2018 Oscars Best Original Song predictions: 10 documentary features include tunes that could contend

Among the 70 tunes this year eligible for Oscar consideration in the category of Best Original Song are 10 from documentary features. Each hopes to follow in the footsteps of Melissa Etheridge‘s “I Need to Wake Up,” the “An Inconvenient Truth” (2006) track that was the first Best Original Song Oscar winner from a documentary.

Since Etheridge’s victory, five original tunes from documentaries have earned nominations: J. Ralph‘s “Before My Time” from “Chasing Ice” (2012); Glen Campbell and Julian Raymond‘s “I’m Not Gonna Miss You” from “Glen Campbell: I’ll Be Me” (2014);  J. Ralph and Anohni‘s “Manta Ray” from “Racing Extinction” (2015); Diane Warren and Lady Gaga‘s “‘Til It Happens to You” from “The Hunting Ground” (2015); and J. Ralph and Sting‘s “The Empty Chair” from “Jim: The James Foley Story” (2016). None of those tracks triumphed.

While none of this year’s 10 eligible tunes from documentaries scored Best Original Song bids at the Golden Globes, they and their composers, including several past Oscar winners and nominees, are surely not to be underestimated moving forward.

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Eying returns to the ceremony are three-time Oscar winners Alan & Marilyn Bergman and Oscar winner Dave Grusin, who together composed “Just Getting Started” for the Carl Reiner documentary “If You’re Not in the Obit, Eat Breakfast.” The Bergmans’ last Oscar appearance was more than two decades ago, with a Best Original Song bid for “Moonlight” from “Sabrina” (1995), while Grusin last earned a nomination in Best Original Score for “The Firm” (1993).

An Inconvenient Sequel: Truth to Power,” the sequel to the 2006 feature, which follows former Vice President Al Gore on his continued mission to raise awareness around climate change, hopes to achieve the same Best Original Song success as its predecessor. This time, it’s the tune “Truth to Power,” composed by Oscar winner T. Bone Burnett and Ryan Tedder and performed by One Republic.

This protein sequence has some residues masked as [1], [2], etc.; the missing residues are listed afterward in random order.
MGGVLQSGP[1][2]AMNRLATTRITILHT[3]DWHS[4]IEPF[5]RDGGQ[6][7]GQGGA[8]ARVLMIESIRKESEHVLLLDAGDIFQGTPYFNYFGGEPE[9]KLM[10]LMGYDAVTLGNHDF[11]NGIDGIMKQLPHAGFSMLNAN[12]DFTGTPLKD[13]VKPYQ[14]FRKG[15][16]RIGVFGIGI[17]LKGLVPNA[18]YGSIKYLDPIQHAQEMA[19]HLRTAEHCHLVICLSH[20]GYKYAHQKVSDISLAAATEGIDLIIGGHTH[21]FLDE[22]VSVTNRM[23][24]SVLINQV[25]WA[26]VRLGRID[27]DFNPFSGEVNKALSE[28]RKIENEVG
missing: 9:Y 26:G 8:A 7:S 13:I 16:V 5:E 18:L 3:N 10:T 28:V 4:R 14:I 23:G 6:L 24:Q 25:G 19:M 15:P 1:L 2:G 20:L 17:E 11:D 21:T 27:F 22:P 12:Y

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Eight-time Oscar nominee Diane Warren also hopes to return to the category with “Prayers for This World” from “Cries from Syria,” a documentary about the Syrian Civil War. Performing the tune is Oscar winner Cher.

“City of Ghosts,” another Syria-focused feature, is also a Best Original Song contender with “Broken Wing,” composed by Al-Dimashqia, Jackson Greenberg, Wasfi Massarani and H. Scott Salinas and performed by Massarani.

The tune “Jump” from “Step,” a documentary capturing the senior year of a Baltimore high school’s all-girl step team, has already achieved some awards season success, having picked up the Critics’ Choice Awards’ prize for Best Song in a Documentary. It is composed by Laura Karpman, Raphael Saadiq and Taura Stinson.

Grammy-winning rock star Pat Benatar could earn her first Oscar nomination with “Dancing Through the Wreckage,” composed for “Served Like a Girl,” a documentary following five female veterans as they make the transition from active duty to civilian life. The song is composed by Benatar, Grammy nominee Linda Perry and Benatar’s husband, guitarist Neil Giraldo.

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There is also “Tell Me How Long” from “Chasing Coral,” a feature following a team of divers, scientists and photographers as they investigate the disappearance of coral reefs. The tune, composed by Teddy Geiger and Dan Romer, is performed by actress Kristen Bell.

The Oscar-themed documentary “And the Winner Isn’t,” which explores what it takes to earn a golden statue, has the original tune “U.N.I. (You and I).” It is written by Geoffrey Moore, son of the late actor Roger Moore, and Nigel Martinez.

“Bombshell: The Hedy Lamarr Story,” which focuses on the Austrian actress and inventor, has the original song “She,” composed by singer-songwriter Alice Phoebe Lou.

And the title track from “Tickling Giants,” tracing the career of Egyptian heart surgeon-turned-political satirist Baseem Youssef, is eligible for Oscar consideration. It is composed by Sara Taksler and Paul Tyan.

Be sure to make your Oscar nomination predictions so that Hollywood studio executives can see how their films are faring in our Academy Awards odds. Don’t be afraid to jump in now since you can keep changing your predictions until just before nominees are announced on January 23.

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